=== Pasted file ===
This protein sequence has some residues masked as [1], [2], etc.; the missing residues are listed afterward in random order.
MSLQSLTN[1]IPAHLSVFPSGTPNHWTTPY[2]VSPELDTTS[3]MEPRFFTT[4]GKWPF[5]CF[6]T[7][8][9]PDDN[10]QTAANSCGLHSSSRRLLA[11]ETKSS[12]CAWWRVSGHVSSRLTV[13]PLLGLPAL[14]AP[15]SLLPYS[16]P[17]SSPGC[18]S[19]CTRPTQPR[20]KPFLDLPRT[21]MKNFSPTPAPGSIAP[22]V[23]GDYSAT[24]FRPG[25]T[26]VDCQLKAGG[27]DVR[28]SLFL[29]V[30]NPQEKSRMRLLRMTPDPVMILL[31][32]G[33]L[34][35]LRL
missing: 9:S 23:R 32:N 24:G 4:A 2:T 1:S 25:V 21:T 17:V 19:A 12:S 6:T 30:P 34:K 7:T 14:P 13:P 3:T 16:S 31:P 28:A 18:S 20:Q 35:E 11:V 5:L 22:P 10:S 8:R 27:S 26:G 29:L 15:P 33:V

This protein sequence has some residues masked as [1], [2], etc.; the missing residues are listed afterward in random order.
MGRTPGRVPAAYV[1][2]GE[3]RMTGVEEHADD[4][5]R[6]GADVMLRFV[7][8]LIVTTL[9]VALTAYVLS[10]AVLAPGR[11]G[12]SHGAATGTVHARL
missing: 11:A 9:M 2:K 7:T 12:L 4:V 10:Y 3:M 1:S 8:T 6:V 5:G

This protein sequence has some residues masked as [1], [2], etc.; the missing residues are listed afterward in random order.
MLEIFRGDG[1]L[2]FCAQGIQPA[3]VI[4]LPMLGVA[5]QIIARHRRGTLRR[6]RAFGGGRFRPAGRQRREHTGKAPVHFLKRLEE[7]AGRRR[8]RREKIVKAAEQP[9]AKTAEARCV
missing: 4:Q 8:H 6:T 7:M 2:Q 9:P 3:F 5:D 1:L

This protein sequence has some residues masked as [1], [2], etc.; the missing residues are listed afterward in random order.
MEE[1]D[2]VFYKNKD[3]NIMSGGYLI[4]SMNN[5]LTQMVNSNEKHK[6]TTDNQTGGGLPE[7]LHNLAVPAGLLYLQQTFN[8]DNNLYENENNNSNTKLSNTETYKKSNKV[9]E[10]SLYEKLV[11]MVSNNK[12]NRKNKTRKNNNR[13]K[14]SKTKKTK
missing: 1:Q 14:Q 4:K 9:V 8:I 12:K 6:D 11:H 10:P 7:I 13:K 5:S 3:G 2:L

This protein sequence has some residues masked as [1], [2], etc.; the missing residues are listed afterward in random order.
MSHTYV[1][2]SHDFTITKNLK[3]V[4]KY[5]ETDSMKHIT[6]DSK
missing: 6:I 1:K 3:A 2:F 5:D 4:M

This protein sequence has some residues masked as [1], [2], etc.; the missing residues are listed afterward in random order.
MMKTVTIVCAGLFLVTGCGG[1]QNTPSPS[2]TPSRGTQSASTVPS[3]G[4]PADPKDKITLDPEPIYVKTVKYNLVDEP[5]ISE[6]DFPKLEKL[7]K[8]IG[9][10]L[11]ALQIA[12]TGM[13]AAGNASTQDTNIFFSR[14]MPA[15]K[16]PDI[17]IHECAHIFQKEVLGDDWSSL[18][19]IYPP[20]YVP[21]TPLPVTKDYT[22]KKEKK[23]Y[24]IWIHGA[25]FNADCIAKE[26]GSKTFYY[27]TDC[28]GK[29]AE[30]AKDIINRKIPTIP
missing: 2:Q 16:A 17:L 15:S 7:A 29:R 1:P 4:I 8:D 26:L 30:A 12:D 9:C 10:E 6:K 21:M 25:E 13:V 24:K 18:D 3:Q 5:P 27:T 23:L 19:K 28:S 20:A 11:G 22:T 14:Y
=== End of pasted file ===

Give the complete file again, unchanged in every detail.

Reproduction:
This protein sequence has some residues masked as [1], [2], etc.; the missing residues are listed afterward in random order.
MSLQSLTN[1]IPAHLSVFPSGTPNHWTTPY[2]VSPELDTTS[3]MEPRFFTT[4]GKWPF[5]CF[6]T[7][8][9]PDDN[10]QTAANSCGLHSSSRRLLA[11]ETKSS[12]CAWWRVSGHVSSRLTV[13]PLLGLPAL[14]AP[15]SLLPYS[16]P[17]SSPGC[18]S[19]CTRPTQPR[20]KPFLDLPRT[21]MKNFSPTPAPGSIAP[22]V[23]GDYSAT[24]FRPG[25]T[26]VDCQLKAGG[27]DVR[28]SLFL[29]V[30]NPQEKSRMRLLRMTPDPVMILL[31][32]G[33]L[34][35]LRL
missing: 9:S 23:R 32:N 24:G 4:A 2:T 1:S 25:V 21:T 17:V 19:A 12:S 6:T 30:P 34:K 7:T 14:P 13:P 3:T 16:S 31:P 28:A 18:S 20:Q 35:E 11:V 5:L 22:P 10:S 8:R 27:S 26:G 29:L 15:P 33:V

This protein sequence has some residues masked as [1], [2], etc.; the missing residues are listed afterward in random order.
MGRTPGRVPAAYV[1][2]GE[3]RMTGVEEHADD[4][5]R[6]GADVMLRFV[7][8]LIVTTL[9]VALTAYVLS[10]AVLAPGR[11]G[12]SHGAATGTVHARL
missing: 11:A 9:M 2:K 7:T 12:L 4:V 10:Y 3:M 1:S 8:T 6:V 5:G

This protein sequence has some residues masked as [1], [2], etc.; the missing residues are listed afterward in random order.
MLEIFRGDG[1]L[2]FCAQGIQPA[3]VI[4]LPMLGVA[5]QIIARHRRGTLRR[6]RAFGGGRFRPAGRQRREHTGKAPVHFLKRLEE[7]AGRRR[8]RREKIVKAAEQP[9]AKTAEARCV
missing: 4:Q 8:H 6:T 7:M 2:Q 9:P 3:F 5:D 1:L

This protein sequence has some residues masked as [1], [2], etc.; the missing residues are listed afterward in random order.
MEE[1]D[2]VFYKNKD[3]NIMSGGYLI[4]SMNN[5]LTQMVNSNEKHK[6]TTDNQTGGGLPE[7]LHNLAVPAGLLYLQQTFN[8]DNNLYENENNNSNTKLSNTETYKKSNKV[9]E[10]SLYEKLV[11]MVSNNK[12]NRKNKTRKNNNR[13]K[14]SKTKKTK
missing: 1:Q 14:Q 4:K 9:V 8:I 12:K 6:D 11:H 10:P 7:I 13:K 5:S 3:G 2:L

This protein sequence has some residues masked as [1], [2], etc.; the missing residues are listed afterward in random order.
MSHTYV[1][2]SHDFTITKNLK[3]V[4]KY[5]ETDSMKHIT[6]DSK
missing: 6:I 1:K 3:A 2:F 5:D 4:M

This protein sequence has some residues masked as [1], [2], etc.; the missing residues are listed afterward in random order.
MMKTVTIVCAGLFLVTGCGG[1]QNTPSPS[2]TPSRGTQSASTVPS[3]G[4]PADPKDKITLDPEPIYVKTVKYNLVDEP[5]ISE[6]DFPKLEKL[7]K[8]IG[9][10]L[11]ALQIA[12]TGM[13]AAGNASTQDTNIFFSR[14]MPA[15]K[16]PDI[17]IHECAHIFQKEVLGDDWSSL[18][19]IYPP[20]YVP[21]TPLPVTKDYT[22]KKEKK[23]Y[24]IWIHGA[25]FNADCIAKE[26]GSKTFYY[27]TDC[28]GK[29]AE[30]AKDIINRKIPTIP
missing: 2:Q 16:A 17:L 15:S 7:A 29:R 1:P 4:I 8:D 26:L 30:A 12:D 9:C 10:E 6:K 21:M 25:E 13:V 24:K 18:D 3:Q 5:P 27:T 23:L 19:K 28:S 20:A 11:G 22:T 14:Y